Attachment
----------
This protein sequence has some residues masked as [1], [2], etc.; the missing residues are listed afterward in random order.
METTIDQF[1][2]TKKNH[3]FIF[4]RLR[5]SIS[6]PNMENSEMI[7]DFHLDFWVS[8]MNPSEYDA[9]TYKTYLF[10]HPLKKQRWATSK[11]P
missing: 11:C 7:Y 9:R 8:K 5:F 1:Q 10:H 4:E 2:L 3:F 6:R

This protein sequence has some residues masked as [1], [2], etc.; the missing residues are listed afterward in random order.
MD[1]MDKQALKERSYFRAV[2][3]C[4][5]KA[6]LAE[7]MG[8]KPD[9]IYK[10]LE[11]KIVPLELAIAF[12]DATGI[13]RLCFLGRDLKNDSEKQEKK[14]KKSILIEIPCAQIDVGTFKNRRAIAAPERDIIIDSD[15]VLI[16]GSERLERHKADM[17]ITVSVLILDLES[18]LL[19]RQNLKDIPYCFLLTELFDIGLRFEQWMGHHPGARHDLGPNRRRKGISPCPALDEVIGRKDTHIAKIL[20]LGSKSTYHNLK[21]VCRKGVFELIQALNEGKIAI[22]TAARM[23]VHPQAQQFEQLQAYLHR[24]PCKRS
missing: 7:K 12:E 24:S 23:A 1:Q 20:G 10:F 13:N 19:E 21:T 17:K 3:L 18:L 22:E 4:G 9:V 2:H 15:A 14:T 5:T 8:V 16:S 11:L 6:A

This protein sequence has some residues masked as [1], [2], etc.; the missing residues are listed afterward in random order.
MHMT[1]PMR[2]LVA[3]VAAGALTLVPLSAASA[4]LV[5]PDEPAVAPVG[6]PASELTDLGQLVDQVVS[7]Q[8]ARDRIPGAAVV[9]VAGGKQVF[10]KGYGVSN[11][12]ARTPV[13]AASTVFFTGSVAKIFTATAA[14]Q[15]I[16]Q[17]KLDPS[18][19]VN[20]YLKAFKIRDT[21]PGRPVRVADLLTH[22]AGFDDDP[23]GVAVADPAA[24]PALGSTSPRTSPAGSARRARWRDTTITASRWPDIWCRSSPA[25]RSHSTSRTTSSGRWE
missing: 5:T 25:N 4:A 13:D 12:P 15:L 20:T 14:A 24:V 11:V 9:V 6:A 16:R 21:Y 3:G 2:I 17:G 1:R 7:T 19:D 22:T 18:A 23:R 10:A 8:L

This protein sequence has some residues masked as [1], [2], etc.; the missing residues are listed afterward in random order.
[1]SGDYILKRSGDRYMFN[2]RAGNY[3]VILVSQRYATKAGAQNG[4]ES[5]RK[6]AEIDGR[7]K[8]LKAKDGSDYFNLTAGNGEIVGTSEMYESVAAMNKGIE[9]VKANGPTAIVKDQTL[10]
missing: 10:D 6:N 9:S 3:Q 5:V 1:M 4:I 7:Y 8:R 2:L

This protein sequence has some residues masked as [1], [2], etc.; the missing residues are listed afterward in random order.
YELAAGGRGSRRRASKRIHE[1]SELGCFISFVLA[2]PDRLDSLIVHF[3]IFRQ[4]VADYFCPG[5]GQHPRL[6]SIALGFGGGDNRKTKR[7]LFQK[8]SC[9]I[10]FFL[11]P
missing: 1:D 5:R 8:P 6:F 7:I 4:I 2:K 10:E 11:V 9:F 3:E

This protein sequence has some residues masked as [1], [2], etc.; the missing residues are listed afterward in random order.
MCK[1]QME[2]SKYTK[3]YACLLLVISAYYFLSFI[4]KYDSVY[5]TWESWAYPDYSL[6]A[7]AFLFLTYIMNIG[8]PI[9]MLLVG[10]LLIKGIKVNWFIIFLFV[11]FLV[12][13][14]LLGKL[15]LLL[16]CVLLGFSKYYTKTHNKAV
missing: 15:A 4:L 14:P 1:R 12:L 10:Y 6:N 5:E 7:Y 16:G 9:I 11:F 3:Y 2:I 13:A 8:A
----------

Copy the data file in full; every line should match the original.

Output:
This protein sequence has some residues masked as [1], [2], etc.; the missing residues are listed afterward in random order.
METTIDQF[1][2]TKKNH[3]FIF[4]RLR[5]SIS[6]PNMENSEMI[7]DFHLDFWVS[8]MNPSEYDA[9]TYKTYLF[10]HPLKKQRWATSK[11]P
missing: 11:C 7:Y 9:R 8:K 5:F 1:Q 10:H 4:E 2:L 3:F 6:R

This protein sequence has some residues masked as [1], [2], etc.; the missing residues are listed afterward in random order.
MD[1]MDKQALKERSYFRAV[2][3]C[4][5]KA[6]LAE[7]MG[8]KPD[9]IYK[10]LE[11]KIVPLELAIAF[12]DATGI[13]RLCFLGRDLKNDSEKQEKK[14]KKSILIEIPCAQIDVGTFKNRRAIAAPERDIIIDSD[15]VLI[16]GSERLERHKADM[17]ITVSVLILDLES[18]LL[19]RQNLKDIPYCFLLTELFDIGLRFEQWMGHHPGARHDLGPNRRRKGISPCPALDEVIGRKDTHIAKIL[20]LGSKSTYHNLK[21]VCRKGVFELIQALNEGKIAI[22]TAARM[23]VHPQAQQFEQLQAYLHR[24]PCKRS
missing: 7:K 12:E 24:S 23:A 1:Q 20:G 10:F 13:N 19:E 21:T 17:K 3:L 18:L 22:E 4:G 9:V 2:H 15:A 14:T 5:T 8:V 16:S 11:L 6:A

This protein sequence has some residues masked as [1], [2], etc.; the missing residues are listed afterward in random order.
MHMT[1]PMR[2]LVA[3]VAAGALTLVPLSAASA[4]LV[5]PDEPAVAPVG[6]PASELTDLGQLVDQVVS[7]Q[8]ARDRIPGAAVV[9]VAGGKQVF[10]KGYGVSN[11][12]ARTPV[13]AASTVFFTGSVAKIFTATAA[14]Q[15]I[16]Q[17]KLDPS[18][19]VN[20]YLKAFKIRDT[21]PGRPVRVADLLTH[22]AGFDDDP[23]GVAVADPAA[24]PALGSTSPRTSPAGSARRARWRDTTITASRWPDIWCRSSPA[25]RSHSTSRTTSSGRWE
missing: 5:T 25:N 4:A 13:D 12:P 15:L 20:T 14:A 24:V 11:V 9:V 6:A 16:R 21:Y 3:G 2:I 17:G 1:R 7:T 19:D 22:T 18:A 23:R 10:A 8:L

This protein sequence has some residues masked as [1], [2], etc.; the missing residues are listed afterward in random order.
[1]SGDYILKRSGDRYMFN[2]RAGNY[3]VILVSQRYATKAGAQNG[4]ES[5]RK[6]AEIDGR[7]K[8]LKAKDGSDYFNLTAGNGEIVGTSEMYESVAAMNKGIE[9]VKANGPTAIVKDQTL[10]
missing: 10:D 6:N 9:S 3:Q 5:V 1:M 4:I 7:Y 8:R 2:L

This protein sequence has some residues masked as [1], [2], etc.; the missing residues are listed afterward in random order.
YELAAGGRGSRRRASKRIHE[1]SELGCFISFVLA[2]PDRLDSLIVHF[3]IFRQ[4]VADYFCPG[5]GQHPRL[6]SIALGFGGGDNRKTKR[7]LFQK[8]SC[9]I[10]FFL[11]P
missing: 1:D 5:R 8:P 6:F 7:I 4:I 2:K 10:E 11:V 9:F 3:E

This protein sequence has some residues masked as [1], [2], etc.; the missing residues are listed afterward in random order.
MCK[1]QME[2]SKYTK[3]YACLLLVISAYYFLSFI[4]KYDSVY[5]TWESWAYPDYSL[6]A[7]AFLFLTYIMNIG[8]PI[9]MLLVG[10]LLIKGIKVNWFIIFLFV[11]FLV[12][13][14]LLGKL[15]LLL[16]CVLLGFSKYYTKTHNKAV
missing: 15:A 4:L 14:P 1:R 12:L 10:Y 6:N 5:E 7:Y 16:G 9:I 11:F 3:Y 2:I 13:A 8:A